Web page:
Ubuntu Linux: Creating ethernet alias for eth0 network device

Q. I am using Ubuntu Linux and I would like to know how to create alias for eth0 so that I can have multiple IP address?

A. To create alias for eth0 use ifconfig command. It is use to configure a network interface and aliases.

Assuming that your eth0 IP is and you would like to create an alias eth0:0 with IP Type the following command:

sudo ifconfig eth0:0 up


sudo /sbin/ifconfig eth0:0 up

Verify that alias is up and running using following two command(s):

ping your-getway-ip

Permanent configuration

Your ethernet configuration is located in a file called /etc/network/interfaces. If you reboot system you will lost your alias. To make it permanent you need to add it network configuration file:

gksudo gedit /etc/network/interfaces


sudo vi /etc/network/interfaces

Append the following configuration:

auto eth0:0
iface eth0:0 inet static
name Ethernet alias LAN card

Save the file and restart system or restart the network:

sudo /etc/init.d/networking restart

Please note that you can also use graphical tools located at System > Administration > Networking menu. Or use the following GUI tool to setup aliases, hostname, dns settings etc:

sudo network-admin

If you want more network aliases, use eth0:1, eth0:2, eth0:N (max upto 254).

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27 comments… add one
  • Bashed Nov 8, 2016 @ 3:39

    How do I bind an entire /22 in Ubuntu 16 server?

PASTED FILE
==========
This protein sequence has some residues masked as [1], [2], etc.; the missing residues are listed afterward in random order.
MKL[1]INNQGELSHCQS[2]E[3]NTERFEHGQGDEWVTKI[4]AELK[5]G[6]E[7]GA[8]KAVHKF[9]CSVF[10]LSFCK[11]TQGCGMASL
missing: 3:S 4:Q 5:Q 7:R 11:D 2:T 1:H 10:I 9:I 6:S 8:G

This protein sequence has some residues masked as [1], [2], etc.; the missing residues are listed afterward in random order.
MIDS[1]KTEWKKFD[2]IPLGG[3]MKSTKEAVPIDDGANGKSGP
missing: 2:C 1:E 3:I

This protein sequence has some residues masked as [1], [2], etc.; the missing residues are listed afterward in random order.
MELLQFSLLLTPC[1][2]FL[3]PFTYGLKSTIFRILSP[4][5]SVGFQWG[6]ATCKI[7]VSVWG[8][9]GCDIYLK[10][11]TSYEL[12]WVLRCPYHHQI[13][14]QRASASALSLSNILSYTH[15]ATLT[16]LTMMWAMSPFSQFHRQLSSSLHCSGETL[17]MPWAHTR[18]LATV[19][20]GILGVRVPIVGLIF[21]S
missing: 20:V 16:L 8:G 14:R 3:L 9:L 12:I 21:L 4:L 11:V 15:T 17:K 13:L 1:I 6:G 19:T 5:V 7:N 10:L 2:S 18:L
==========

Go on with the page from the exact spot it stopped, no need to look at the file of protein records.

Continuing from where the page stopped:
right now I have this in interfaces:

    auto eno1
    iface eno1 inet static
    address xxx.xxx.16.2
    network xxx.xxx.16.0
    broadcast xxx.xxx.19.255
    gateway xxx.xxx.16.1
    # dns-* options are implemented by the resolvconf package, if installed
    dns-search domain.com

    I need to bind the full /22. I can only ping the .2 right now.

  • Swati Jun 22, 2016 @ 6:16

    Thanks, it worked!

  • Innokenty Longway Jul 22, 2014 @ 15:41

    All worked out. Thank you.

  • Yan Adam Jan 13, 2014 @ 16:16

    This thread is a little stale I guess but it’s the closest I could find…

    For those having issues with their aliases not coming up automatically on reboot, I’ve discovered that if the “root” interface ethx with no alias is not brought up, the aliases do not get configured.

    I fixed this by adding this lone entry only to my /etc/network/interfaces :
    auto ethx

    This worked under Ubuntu 12.04 at least.

  • Alexis Wilke Sep 23, 2013 @ 21:20


    It looks like the answer changed when Linux 2.2 came out. So there is no real limit (4 billion, 2 power 64 minus 1) but having too many will slowing down your system and your hardware is not unlikely going to have a limit of its own.



  • Qui Sep 23, 2013 @ 12:10

    Hi , i want to know how you sure max alias is 254 ??

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